NOSEBLEED: WHAT TO DO, WHAT NOT TO DO

The Adventures of Pinocchio (1996 film)
The Adventures of Pinocchio (1996 film) (Photo credit: Wikipedia)

I don’t know if you ever watch the TV show Frasier but one of the main characters, Frasier’s brother, was said to have a nosebleed every time he tells a lie. You see him reaching for his nose when he makes up excuses. It is like a modern version of Pinocchio. It gave me the idea to look into it and gather some common sense advice. First, let’s review a few basics.

Definition: the medical term for a nosebleed is epistaxis. It is generally not a severe condition but it can cause a problem when it happens often, especially in young kids and it can also frighten them. It is caused by the rupture of the capillaries of the nasal mucous membrane when those small vessels become dilated, which is the case in hay fever. The nasal mucous membrane is highly vascularized and that is what makes it more prone to bleeding.

Most frequent causes:

  • dry air
  • change in altitude (airplanes, hiking, etc.)
  • trauma (scratching or external trauma)
  • crusty rhinitis (that can be associated with scratching to remove the crust)
  • certain medicines that have an anti-coagulation effect (aspirin, blood thinners), and certain blood diseases
  • some health conditions such as hypertension, diabetes, etc.
  • Like in the TV show, there could also be a psychological component that triggers the episodes in someone who has more fragile capillaries.

What are the signs: They are very obvious and the blood generally comes from the front part of the nose (anterior nosebleed) and it stops after a few minutes. In some rare cases, the bleeding comes from the bigger blood vessels that are in the back part of the nose (posterior nosebleed) and those can be dangerous. They usually happen after an injury and in older people regularly taking aspirin or blood thinners or suffering from hypertension or renal insufficiency.

 

Here is some advice on what to do and what not to do in cases of common and non threatening nosebleed:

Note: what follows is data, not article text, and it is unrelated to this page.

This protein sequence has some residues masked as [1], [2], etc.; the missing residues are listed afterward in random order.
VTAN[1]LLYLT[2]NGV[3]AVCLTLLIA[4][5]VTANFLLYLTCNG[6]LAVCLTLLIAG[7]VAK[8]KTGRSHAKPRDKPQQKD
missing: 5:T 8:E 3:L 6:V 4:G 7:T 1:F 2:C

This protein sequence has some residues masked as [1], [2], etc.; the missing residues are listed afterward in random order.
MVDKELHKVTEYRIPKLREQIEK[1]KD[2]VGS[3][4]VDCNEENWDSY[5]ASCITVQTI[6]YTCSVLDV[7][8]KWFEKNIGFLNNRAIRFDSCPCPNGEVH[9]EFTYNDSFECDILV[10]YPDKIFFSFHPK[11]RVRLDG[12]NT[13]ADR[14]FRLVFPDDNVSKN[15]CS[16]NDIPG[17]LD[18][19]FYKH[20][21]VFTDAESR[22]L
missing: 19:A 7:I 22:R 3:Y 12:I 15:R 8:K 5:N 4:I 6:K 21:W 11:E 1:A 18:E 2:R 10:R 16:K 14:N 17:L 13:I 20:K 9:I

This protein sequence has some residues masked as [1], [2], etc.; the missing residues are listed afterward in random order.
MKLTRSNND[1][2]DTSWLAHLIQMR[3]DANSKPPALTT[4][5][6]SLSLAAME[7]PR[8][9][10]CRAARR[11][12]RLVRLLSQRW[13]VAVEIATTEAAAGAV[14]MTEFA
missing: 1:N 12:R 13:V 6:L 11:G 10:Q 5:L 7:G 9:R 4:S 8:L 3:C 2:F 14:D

• Blow your nose very gently to evacuate clots.
  • Avoid physical efforts and sit down. While seated rest your elbow on a table and apply pressure on the nostrils with your thumb and index finger for approximately 5 to 10 minutes.
  • Put an ice cube at the root of the nose.
  • Calmly breath through your mouth.
  • Spit out any blood that drips into your mouth instead of swallowing it as it would make you nauseous.
  • Apply a nosebleed dressing inside the nostrils if necessary at this point. You can use a specific dressing or if you do not have any, use a piece of gauze.
  • Rest for at least one hour.
  • In all case, do not panic!
  • Last, be aware that some people do not handle the sight of blood well and might faint and hurt themselves. That is why you should always make someone with a nosebleed sit.

And here are things to avoid:

  • One of the things that the Frasier character does is tilt his head upward and walk around for comical purpose. In real life, this is not a good idea as you could swallow or, even worse, inhale blood. On the contrary, sit down and tilt your head downward. If you cannot contain the bleeding with a tissue right away, bend your head over a bowl and spit out the blood. Then compress your nose to stop the bleeding that should happen within a few minutes.
  • Once you have evacuated the clot(s) do not blow for at least 4 hours.
  • Of course, if all those measures do not make the bleeding stop within 10 minutes, or if the bleeding is abundant, call your physician or go to the ER. In any case it would be a good idea to consult a physician afterward to seek what caused the episode.

For people who are more prone to nosebleeds, such as children and the elderly, here are a few extra precautions:

  • Try to maintain a cool temperature in your bedroom. This makes the air less dry. You can also use the tip I gave in my post about allergies and put a bowl of water next to your bed at night.
  • Hydrate the mucous membrane in your nostril by applying a thin layer of Boiron Calendula Ointment. You also can do nasal irrigations with saline solution but be cautious and do it very gently.
  • Avoid aspirin unless prescribed by your physician.
  • You should be careful even with certain herbs and food such as Ginkgo, ginseng, hamamelis and horse-chestnut, which is used to help with varicose veins and bad leg circulation.
  • Stay away from alcohol and hot beverages when possible. Smoking should also be avoided.

Let’s see what homeopathy can do for us in this situation:

There are many different homeopathic medicines that can be indicated for a nosebleed according to its characteristics in each patient. I only selected three that are frequently used:

Arnica montana 6C or 12C: In all cases take 5 pellets 2 times a day for a few days.

Ferrum metallicum 6C: This is especially useful for a nosebleed related to rhinopharyngitis and accompanied with a mild fever. If this happens regularly, take 5 pellets 3 times a week for 3 months.

Phosphorus 6C: If a nosebleed happens without a history of previous episodes and without obvious reason, take 5 pellets every 10 minutes for an hour.

 

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